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November 17. 2013 10:11PM

Manchester tax rate jumps 49 cents

MANCHESTER — The tax rate that determines what city property owners will pay for local government during the current fiscal year will be 49 cents higher than the 2012 rate.

The state Department of Revenue Administration certified the Manchester tax rate on Friday at $22.67 per thousand dollars of assessed valuation, up from the $22.18 rate set last year.

For the owner of a home valued at $200,000, the annual tax bill will rise $98 to $4,534 for the year, while the bill on a $150,000 home will increase by $73.50, to $3,400.50.

The city Assessing Department posted the new rate Friday. Tax bills will be in the mail by Wednesday and will be due on Dec. 20.
Manchester operates under a cap on property taxes established by a voter-approved amendment to the city charter. Generally referred to as a tax cap, the charter provision limits the total amount of money raised from property taxes rather than the tax rate itself. The cap limits the city’s tax revenue to the average increase in the federal consumer price index during the three previous calendar years, plus the value of new construction. The cap was calculated at 2.17 percent for the current budget.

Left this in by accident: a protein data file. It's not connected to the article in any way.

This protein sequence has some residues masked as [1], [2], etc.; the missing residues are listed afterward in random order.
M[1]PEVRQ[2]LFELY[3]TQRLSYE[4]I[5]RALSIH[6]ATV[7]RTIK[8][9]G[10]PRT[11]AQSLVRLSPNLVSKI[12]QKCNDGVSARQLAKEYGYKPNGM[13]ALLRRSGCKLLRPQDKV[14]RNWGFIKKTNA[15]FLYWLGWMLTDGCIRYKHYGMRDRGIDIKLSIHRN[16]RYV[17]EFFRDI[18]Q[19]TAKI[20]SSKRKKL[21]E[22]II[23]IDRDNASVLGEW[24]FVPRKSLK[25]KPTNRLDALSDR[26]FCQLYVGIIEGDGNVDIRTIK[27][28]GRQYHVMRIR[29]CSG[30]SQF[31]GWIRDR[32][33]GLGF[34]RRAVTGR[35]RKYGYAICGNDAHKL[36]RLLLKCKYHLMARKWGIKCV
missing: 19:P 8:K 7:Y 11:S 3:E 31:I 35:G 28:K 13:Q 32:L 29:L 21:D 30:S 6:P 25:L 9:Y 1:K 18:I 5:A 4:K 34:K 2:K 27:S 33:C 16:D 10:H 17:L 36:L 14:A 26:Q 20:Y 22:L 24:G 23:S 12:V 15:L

The amount being raised by taxes this year is 2.11 percent higher than last year’s property tax levy. The city plans to spend $312.2 million next year for city departments and the Manchester School District. Property taxes will contribute $187.1 million, or about $3.8 million more than last year.

As tax bills are about to hit the mail for this year, work is beginning on next year’s budget.

Mayor Ted Gatsas said city department heads have been preparing preliminary budget proposals. He has told them to stick close to what they’re spending this year.

“The departments, as of right how, will look at another 1 percent compared to last year as a starting point,” Gatsas said.

Last year, Gatsas ordered departments to submit proposals for a level-funded budget.

The mayor said he plans to begin department-by-department reviews of budget proposals with city department heads after the Thanksgiving holiday. He has until March 31 to make his proposals for the fiscal year that begins July 1, 2014.

The city is expecting a tax cap figure of around 2 percent for next year, based on the average annual increase in consumer prices for 2011-2013. However the final cap amount can’t be determined until the Labor Department calculates the consumer price index for 2013.

Through September, the cost of living was up 1.2 percent.


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